An Informational Guide to Wine Tasting
Recording your overall impression is important - if you don't like a wine, you can try a different one the next time. Perhaps write down some foods that you think that particular wine would be good with, and then you can check back in your notes when deciding what to serve with a particular dinner.
Wine Etiquette - There are a few things that you ought to know before serving wine, and likewise there are also a few bits of etiquette that you would do well to know before attending a wine-tasting event.Serving wine - The right temperature for serving wine varies from wine to wine, and different people prefer different wines at different temperatures. Generally, folks prefer red wines around 65 degrees F, white or Rose wines closer to 55 degrees, and Champagne or sparkling wines are generally preferred around a chill 45 degrees F. Each variety of wine tastes a little different at different temperatures. You might want to include in your notes at what temperature you taste wines. To chill the wine, fill a bucket with ice and cover the ice with water. Submerge the bottle in the bucket.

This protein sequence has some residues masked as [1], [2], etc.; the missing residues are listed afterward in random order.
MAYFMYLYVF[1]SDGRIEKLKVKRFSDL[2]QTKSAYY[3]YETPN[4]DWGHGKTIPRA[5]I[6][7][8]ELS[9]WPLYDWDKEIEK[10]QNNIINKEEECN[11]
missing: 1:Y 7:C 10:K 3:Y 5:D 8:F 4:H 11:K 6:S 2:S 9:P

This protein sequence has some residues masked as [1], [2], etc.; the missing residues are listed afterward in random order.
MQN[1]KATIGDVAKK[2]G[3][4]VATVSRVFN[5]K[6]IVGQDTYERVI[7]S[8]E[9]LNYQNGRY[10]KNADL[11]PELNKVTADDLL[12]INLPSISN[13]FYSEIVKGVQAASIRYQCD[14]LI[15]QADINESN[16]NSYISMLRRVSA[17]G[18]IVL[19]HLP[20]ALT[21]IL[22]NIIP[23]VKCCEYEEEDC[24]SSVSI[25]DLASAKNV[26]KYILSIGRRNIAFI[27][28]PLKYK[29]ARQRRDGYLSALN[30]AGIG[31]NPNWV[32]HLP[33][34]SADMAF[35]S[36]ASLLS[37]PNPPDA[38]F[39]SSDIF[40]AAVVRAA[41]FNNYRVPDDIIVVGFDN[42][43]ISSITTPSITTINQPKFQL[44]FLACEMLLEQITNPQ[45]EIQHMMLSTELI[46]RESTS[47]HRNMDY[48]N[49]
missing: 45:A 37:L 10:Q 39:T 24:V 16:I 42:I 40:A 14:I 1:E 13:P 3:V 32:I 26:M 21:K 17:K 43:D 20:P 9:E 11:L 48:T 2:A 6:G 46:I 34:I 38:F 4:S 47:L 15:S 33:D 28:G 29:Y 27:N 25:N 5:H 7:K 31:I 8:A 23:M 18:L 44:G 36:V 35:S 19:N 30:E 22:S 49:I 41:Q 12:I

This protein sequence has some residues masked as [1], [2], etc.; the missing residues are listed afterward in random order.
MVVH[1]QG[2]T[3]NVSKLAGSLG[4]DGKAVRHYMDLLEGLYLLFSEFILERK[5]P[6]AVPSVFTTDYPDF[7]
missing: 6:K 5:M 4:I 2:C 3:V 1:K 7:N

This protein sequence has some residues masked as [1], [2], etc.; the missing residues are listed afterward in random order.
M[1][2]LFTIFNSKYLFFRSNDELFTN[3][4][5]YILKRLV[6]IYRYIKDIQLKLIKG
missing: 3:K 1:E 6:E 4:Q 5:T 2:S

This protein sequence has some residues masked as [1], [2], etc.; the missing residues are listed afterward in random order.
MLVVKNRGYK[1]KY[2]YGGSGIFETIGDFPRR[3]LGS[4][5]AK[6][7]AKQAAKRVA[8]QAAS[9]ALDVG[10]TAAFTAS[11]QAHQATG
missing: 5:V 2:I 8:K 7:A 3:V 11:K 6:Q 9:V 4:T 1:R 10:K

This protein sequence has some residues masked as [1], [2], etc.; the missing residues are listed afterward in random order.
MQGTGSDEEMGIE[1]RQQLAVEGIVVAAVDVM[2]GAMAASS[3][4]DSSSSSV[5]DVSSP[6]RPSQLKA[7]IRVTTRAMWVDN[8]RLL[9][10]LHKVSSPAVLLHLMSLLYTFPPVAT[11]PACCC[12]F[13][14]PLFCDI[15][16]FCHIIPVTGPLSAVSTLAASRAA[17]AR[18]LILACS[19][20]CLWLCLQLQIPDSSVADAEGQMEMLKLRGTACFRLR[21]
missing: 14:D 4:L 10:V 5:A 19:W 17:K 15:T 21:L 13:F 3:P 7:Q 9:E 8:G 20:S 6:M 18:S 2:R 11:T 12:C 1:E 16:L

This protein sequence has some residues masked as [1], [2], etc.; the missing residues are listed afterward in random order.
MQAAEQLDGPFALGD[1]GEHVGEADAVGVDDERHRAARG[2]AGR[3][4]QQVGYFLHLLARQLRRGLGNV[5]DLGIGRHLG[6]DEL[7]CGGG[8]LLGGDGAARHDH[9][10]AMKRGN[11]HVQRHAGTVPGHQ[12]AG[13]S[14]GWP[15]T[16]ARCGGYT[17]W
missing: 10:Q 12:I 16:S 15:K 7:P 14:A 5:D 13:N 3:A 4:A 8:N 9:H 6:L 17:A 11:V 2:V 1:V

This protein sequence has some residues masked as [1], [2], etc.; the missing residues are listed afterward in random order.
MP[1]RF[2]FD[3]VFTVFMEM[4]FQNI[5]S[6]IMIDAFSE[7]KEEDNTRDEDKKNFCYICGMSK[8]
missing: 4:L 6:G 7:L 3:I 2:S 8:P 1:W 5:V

To go from room temperature to the proper temperature, put red wine in for about 5 minutes, white wine for 10 minutes, and Champagne for 15 minutes. Some people (not wine snobs, usually) even toss an ice cube or two in a glass of wine to chill it quickly. Spend a minute learning how to pop the cork properly. Don't bend it. Pour the cork out with about an ounce of wine to remove any debris from the cork and to check the wine out. Some folks prefer to decant the wine to remove any other particles that have settled out of the wine.
Keep in mind also that it is usually recommended to allow red wines to "breathe" for an hour or so before serving. Breathing the wine for two long, however, will cause the wine to taste dull and flat.
When pouring, don't touch the bottle neck to the glass and hold the bottle around the body instead of the neck. You can hold a napkin below the neck to catch dripping if you prefer. Fill the glass no more than two-thirds full, though preferably to only about half full. If there is leftover wine and you can't convince anyone to finish it off, you can save what wine is left, but don't just re-cork the bottle.